Healthcare design excellence elevates alumnus to AIA fellow

Tushar Gupta

The American Institute of Architects has elevated former Texas A&M student Tushar Gupta ’00 to its prestigious College of Fellows for achieving a standard of excellence in the architecture profession and for his significant contributions to the profession and society.

Of the AIA’s more than 90,000 members, approximately 3,000 have been honored as fellows, one of the institute’s highest honors. The 2019 fellows will be inducted during a June 7 ceremony at the AIA’s national conference in Las Vegas.

Gupta, who earned a Master of Architecture degree at Texas A&M, is a managing principal in the Houston office of EYP Architecture and Engineering, a nationwide firm that develops innovative design solutions for clients in higher education, government, healthcare, technology and science.

A designer who specializes in healthcare facilities, Gupta’s numerous, successful collaborations with sizeable teams have led to honors on projects that include the Houston Methodist Paula & Joseph C. “Rusty” Walter III Tower, University of St. Thomas Center for Science and Health Professions, the Louis and Peaches Owen Heart Hospital, Stamford Hospital, Jersey Shore University Medical Center; North Carolina Heart and Vascular Hospital, and UCHealth Longs Peak Hospital.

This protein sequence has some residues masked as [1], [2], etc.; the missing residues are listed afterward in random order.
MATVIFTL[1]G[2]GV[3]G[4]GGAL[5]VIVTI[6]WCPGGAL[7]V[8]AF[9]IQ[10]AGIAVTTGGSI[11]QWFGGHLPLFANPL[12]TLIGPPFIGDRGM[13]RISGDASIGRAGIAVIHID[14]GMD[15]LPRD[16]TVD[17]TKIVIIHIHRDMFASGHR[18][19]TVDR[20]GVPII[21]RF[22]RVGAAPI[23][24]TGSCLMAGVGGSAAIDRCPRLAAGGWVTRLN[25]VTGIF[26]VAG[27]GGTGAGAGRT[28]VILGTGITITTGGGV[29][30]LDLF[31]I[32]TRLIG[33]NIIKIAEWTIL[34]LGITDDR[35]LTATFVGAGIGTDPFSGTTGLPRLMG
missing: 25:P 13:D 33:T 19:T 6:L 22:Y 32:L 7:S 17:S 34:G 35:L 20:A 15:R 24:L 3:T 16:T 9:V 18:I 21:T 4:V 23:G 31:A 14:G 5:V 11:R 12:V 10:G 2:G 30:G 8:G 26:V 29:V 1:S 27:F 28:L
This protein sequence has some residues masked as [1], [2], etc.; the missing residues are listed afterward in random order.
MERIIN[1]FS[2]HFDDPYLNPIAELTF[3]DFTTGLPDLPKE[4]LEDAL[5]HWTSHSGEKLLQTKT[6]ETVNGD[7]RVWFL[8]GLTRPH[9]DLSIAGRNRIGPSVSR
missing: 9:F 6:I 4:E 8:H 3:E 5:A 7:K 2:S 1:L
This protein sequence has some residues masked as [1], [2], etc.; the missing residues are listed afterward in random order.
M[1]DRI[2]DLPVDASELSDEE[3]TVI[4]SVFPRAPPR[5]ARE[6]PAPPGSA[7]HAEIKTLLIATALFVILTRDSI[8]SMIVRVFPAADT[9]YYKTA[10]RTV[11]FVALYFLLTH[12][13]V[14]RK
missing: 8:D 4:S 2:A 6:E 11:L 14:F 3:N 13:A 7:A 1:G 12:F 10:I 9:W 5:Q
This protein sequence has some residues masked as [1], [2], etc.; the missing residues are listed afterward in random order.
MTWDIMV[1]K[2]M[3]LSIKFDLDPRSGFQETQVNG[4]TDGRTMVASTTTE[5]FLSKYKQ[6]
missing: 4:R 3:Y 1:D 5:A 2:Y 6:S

In addition to his design responsibilities, Gupta leads efforts to optimize EYP’s business development, operations, and design performance.

He joined the firm in 2000 as a Tradewell Fellow, a national healthcare design and planning fellowship offered by EYP. His design leadership, along with the ability to lead projects and teams, elevated him to firm principal in 2006.

Gupta has been recognized in Building Design + Construction Magazine’s 40 under 40, the Houston Business Journal’s 40 Under 40, and numerous additional publications.

He also serves as 2019 president of the AIA Academy of Architecture for Health, whose members aim to improve the quality of healthcare facility and healthy communities design by developing, documenting, and disseminating knowledge, educating design practitioners, and advancing the practice of architecture.

 

Richard Nira
rnira@arch.tamu.edu

posted March 18, 2019